A more modern equivalent would have been the fire on Aisling back in the 80s when an engine room fire came close to setting off a pallet of ammunition on the after deck and two DSMs were awarded, so they are warranted.
          Covid 19 is not over ....it's still very real..Hand Hygiene, Social Distancing and Masks.. keep safe

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          • #6
            Clip of same as seen on RTE Documentary about the Naval Service made back in 1996.

            https://youtu.be/0mzwGIXgfTg
            German 1: Private Schnutz, I have bad news for you.
            German 2: Private? I am a general!
            German 1: That is the bad news.

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            • #7
              The XO was tasked on the ships FIRE Plan as i/c incident. He actually became hands on and was fighting the fire himself with one hose and a party of bucket armed coolers trying to stop re-ignition.The fortunate thing was the fuel tanks were full of fuel expanded by heat and no oxygen to ignite otherwise we were all history.
              Time curtailments on granting awards are just a misuse of power. Both will someday be gone forever.

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              • #8
                It seems to me that it happened in an era where the state was reluctant to encourage praise for any action which may have highlighted it's shortcomings. Jadotville being another fine example. An Army unit acted heroically in defending their post until there was no option but surrender. When they got home the attitude seemed to be that they should have fought with their bare hands instead of facing the shame of being taken prisoner by local militants.
                This of course was also a time when Irelands favourite alcoholics, the Dubliners, topped the charts with their song mocking the Navy. And the state were happy to go along with that status quo.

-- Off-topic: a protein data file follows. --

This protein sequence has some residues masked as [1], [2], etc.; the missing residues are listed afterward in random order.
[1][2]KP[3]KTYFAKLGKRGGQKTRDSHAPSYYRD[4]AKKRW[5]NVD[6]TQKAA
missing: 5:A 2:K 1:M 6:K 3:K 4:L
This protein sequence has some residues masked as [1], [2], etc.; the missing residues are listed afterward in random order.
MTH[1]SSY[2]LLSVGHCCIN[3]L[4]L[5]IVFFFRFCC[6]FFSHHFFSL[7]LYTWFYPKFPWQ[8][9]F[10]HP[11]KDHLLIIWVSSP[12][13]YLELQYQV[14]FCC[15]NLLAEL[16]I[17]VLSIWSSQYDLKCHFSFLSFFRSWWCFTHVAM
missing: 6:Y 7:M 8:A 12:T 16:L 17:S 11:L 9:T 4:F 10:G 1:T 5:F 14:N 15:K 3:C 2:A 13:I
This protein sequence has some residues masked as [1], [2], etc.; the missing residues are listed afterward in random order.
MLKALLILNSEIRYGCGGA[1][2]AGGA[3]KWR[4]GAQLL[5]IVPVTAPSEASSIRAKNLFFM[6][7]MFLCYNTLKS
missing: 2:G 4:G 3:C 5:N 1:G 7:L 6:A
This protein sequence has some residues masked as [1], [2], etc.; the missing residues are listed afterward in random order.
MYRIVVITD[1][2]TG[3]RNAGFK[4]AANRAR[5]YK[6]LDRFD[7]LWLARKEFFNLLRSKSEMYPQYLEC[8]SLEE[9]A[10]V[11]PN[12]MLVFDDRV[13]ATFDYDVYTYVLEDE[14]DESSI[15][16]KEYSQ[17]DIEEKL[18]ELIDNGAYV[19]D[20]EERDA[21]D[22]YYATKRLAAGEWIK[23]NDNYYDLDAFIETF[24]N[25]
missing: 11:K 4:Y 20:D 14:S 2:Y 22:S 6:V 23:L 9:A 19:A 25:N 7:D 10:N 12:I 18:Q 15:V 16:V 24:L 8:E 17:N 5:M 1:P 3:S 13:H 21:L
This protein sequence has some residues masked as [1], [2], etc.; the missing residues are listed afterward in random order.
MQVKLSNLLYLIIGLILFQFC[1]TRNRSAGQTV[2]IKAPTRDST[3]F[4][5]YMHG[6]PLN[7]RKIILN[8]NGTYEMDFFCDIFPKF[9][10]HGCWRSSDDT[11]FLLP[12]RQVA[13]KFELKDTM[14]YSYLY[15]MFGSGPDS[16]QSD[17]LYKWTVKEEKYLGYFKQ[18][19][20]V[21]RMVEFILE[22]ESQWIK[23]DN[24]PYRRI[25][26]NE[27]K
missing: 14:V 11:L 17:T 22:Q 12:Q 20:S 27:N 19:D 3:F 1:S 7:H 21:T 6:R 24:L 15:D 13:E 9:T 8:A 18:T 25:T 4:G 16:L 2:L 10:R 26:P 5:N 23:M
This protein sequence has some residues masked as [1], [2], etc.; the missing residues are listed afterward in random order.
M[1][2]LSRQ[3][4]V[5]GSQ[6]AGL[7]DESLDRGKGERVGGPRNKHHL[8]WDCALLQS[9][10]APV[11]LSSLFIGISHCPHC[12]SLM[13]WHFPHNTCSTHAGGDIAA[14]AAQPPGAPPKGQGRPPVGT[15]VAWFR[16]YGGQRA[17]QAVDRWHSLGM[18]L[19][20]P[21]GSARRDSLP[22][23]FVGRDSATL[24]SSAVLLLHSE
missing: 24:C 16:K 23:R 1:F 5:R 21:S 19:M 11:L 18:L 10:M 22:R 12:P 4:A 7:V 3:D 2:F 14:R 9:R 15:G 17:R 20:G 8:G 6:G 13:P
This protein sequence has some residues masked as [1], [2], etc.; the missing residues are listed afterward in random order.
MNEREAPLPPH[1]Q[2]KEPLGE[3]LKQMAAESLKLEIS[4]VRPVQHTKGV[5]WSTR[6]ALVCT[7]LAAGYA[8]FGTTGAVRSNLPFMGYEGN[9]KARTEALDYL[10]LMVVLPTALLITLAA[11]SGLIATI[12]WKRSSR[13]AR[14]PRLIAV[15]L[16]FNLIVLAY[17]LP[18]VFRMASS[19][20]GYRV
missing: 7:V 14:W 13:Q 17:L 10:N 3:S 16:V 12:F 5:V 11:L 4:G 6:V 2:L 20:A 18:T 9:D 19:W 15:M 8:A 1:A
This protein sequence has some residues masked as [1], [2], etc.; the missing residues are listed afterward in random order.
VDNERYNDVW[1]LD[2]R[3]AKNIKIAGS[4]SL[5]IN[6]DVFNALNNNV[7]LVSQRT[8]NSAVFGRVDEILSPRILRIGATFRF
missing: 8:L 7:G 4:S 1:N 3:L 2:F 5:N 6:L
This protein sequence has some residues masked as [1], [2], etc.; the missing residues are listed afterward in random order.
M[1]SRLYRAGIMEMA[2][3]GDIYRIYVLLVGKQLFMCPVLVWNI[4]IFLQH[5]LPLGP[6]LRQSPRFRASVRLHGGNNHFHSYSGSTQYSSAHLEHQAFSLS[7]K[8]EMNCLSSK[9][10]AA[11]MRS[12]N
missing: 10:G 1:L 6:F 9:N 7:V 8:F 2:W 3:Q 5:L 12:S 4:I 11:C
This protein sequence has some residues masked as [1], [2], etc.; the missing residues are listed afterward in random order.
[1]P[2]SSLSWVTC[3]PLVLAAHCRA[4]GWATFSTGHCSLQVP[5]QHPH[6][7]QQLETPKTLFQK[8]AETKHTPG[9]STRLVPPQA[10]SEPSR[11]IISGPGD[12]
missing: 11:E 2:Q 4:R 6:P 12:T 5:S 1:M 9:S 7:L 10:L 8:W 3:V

The story must be told. The heroism must be rewarded.
                German 1: Private Schnutz, I have bad news for you.
                German 2: Private? I am a general!
                German 1: That is the bad news.

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                • #9
                  Hear hear, all on board LE CLIONA did their job as professional Naval Service personnel, no less or more than their counterparts in other Navies of the world...........RN or RCN in WW2 incidents for example..........
                  If crew , officers or Commanders show duty , leadership or courage above and beyond their normal daily duties it is only right that they are commended and rewarded in a manner equal to and in step with other armed forces worldwide.We have a relatively new small Navy but we have so much potential.Ireland should be more than proud of her Irish Naval Service, we are doing great humanitarian work in the Med , tonne for tonne we seem to be "punching above our weight".

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                  • #10
                    Originally posted by ancientmariner View Post
                    The XO was tasked on the ships FIRE Plan as i/c incident. He actually became hands on and was fighting the fire himself with one hose and a party of bucket armed coolers trying to stop re-ignition.The fortunate thing was the fuel tanks were full of fuel expanded by heat and no oxygen to ignite otherwise we were all history.